yml file a little bit and make it look like the following.

// Slight modification of the command instructioncommand: nodemon –watch views -e js,html server.

jsOf course, in order for the result service to start with nodemon, we need to have it available within the container.

The instruction to install it in the Dockerfile of the result service is the following one.

RUN npm install -g nodemonNot a Node.

js application ?Nodemon integrates very well with a Node.

js application, but what if the application we use is developed with another language ?Not a problem… nodemon can run several types of applications.

It also provides out of the box several options to watch changes into specific folders and allows to provide file extension as well.

Let’s illustrate this on the vote service, this one is a python flask application.

The first thing to do is to make sure nodemon is available in the service’s image.

To do so, we start by changing the Dockerfile of the service adding the following instruction:# Install nodemonRUN apk update && apk add nodejs && npm i -g nodemonNote1: Since Alpine 3.

8, npm is not installed with Node.

js, the nodejsnpm package needs to be added in the above command next to nodejs.

Thanks Omar Quiroz for pointing this out.

Note2: As nodemon will not be needed inside the production image, it could be good to add a condition based on a build arg; it could be installed in dev only.

The second thing is to override the command used to run the service so it uses nodemon.

The definition of the vote service can be changed to:services: vote: build: .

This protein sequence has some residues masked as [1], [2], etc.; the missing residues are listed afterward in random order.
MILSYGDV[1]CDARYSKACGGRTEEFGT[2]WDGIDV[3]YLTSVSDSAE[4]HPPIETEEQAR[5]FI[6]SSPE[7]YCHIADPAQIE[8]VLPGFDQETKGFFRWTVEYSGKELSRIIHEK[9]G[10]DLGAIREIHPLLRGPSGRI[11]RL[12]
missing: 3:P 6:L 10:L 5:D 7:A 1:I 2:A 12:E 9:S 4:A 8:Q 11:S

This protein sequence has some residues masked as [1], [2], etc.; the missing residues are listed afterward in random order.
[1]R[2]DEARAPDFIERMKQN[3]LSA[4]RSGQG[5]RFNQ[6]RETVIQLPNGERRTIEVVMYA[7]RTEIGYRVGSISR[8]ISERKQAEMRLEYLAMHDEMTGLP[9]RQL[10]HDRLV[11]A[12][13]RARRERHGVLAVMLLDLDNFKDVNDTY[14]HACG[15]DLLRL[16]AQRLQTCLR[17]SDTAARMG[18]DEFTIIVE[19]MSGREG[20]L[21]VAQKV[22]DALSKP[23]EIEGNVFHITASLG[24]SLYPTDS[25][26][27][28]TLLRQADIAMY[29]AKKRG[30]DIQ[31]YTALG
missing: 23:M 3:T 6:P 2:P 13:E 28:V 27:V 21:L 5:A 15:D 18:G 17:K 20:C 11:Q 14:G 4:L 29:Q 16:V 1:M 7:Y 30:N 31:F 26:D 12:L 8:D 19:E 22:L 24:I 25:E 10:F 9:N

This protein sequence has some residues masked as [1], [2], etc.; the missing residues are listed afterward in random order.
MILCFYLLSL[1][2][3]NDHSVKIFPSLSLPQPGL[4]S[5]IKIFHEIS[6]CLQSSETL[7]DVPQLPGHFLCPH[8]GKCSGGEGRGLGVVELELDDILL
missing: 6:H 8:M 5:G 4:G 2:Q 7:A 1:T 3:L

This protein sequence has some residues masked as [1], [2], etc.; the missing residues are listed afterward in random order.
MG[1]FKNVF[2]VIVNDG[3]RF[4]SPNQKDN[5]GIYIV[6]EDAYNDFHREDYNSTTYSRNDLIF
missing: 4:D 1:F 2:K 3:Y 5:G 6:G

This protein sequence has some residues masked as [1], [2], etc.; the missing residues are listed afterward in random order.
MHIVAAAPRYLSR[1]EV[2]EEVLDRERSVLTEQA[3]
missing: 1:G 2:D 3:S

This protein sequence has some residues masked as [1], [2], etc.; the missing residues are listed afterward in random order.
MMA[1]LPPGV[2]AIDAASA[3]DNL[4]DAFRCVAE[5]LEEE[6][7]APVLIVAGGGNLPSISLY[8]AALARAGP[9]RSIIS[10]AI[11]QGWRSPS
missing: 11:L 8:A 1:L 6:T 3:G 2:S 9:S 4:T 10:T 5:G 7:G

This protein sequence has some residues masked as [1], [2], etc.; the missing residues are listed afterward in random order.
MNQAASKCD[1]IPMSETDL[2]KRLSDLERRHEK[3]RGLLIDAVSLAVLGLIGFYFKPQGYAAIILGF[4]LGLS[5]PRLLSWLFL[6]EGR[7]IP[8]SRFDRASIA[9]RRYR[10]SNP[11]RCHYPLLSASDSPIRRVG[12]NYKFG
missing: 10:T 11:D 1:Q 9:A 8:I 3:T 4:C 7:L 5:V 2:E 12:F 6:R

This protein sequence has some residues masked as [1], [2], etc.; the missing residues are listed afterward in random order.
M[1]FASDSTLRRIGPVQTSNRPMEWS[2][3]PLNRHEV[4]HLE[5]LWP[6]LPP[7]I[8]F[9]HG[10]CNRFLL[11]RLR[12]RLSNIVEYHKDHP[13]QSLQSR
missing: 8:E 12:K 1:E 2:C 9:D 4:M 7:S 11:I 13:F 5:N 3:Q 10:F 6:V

/vote command: nodemon –watch template –exec "python" app.

py volumes: — .

/vote:/app ports: — "5000:80" networks: — front-tier — back-tierWe provide some additional options to nodemon–exec “python”: indicates the type of application we need to run–watch template: on top of the app.

py script run, we want to watch changes done in the template folderIt is also possible to provide the list of extensions we need to watch through an -e flag.

The nodemon documentation provides a list of the available options.

Let’s testWe can now build the vote service so the changes we have done in the Dockerfile are taken into account, and then start the application.

$ docker-compose build vote$ docker-compose upThe vote interface is available on port 5000, the result one on port 5001.

Modify the source code of the vote serviceLet’s modify the selection options and change Cats into Kitten in the app.

py fileoption_a = os.

getenv(‘OPTION_A’, “Kitten”)option_b = os.

getenv(‘OPTION_B’, “Dogs”)We can observe the automatic reload of vote in the Compose logs.

vote_1 | * Detected change in ‘/app/app.

py’, reloadingvote_1 | * Restarting with statvote_1 | * Debugger is active!vote_1 | * Debugger PIN: 161–189–800Reloading the web interface shows the changesModify the source code of the result serviceLet’s also modify the labels which appear in the web interface of the result service.

Those ones are located in the views/index.

html file.

<head> <meta charset="utf-8"> <title>Kitten vs Dogs — Result</title> .

</head><body ng-controller="statsCtrl" > .

<div id="content-container"> <div id="content-container-center"> <div id="choice"> <div class="choice cats"> <div class="label">Kitten</div> <div class="stat">{{aPercent | number:1}}%</div> </div> <div class="divider"></div> <div class="choice dogs"> <div class="label">Dogs</div> <div class="stat">{{bPercent | number:1}}%</div> </div> </div></div>.

We can observe the automatic reload of result in the Compose logs.

result_1 | [nodemon] restarting due to changes…result_1 | [nodemon] starting `node server.

js`Reloading the web interface shows the changes.

SummaryIn this post, we have seen the setup needed for a developer to be able to work on the source code and have it automatically be taken into account into the application running in container.

Once we are happy with the code changes, we can use docker-compose to build and push the images to the registry and thus trigger the CI pipeline.

.. More details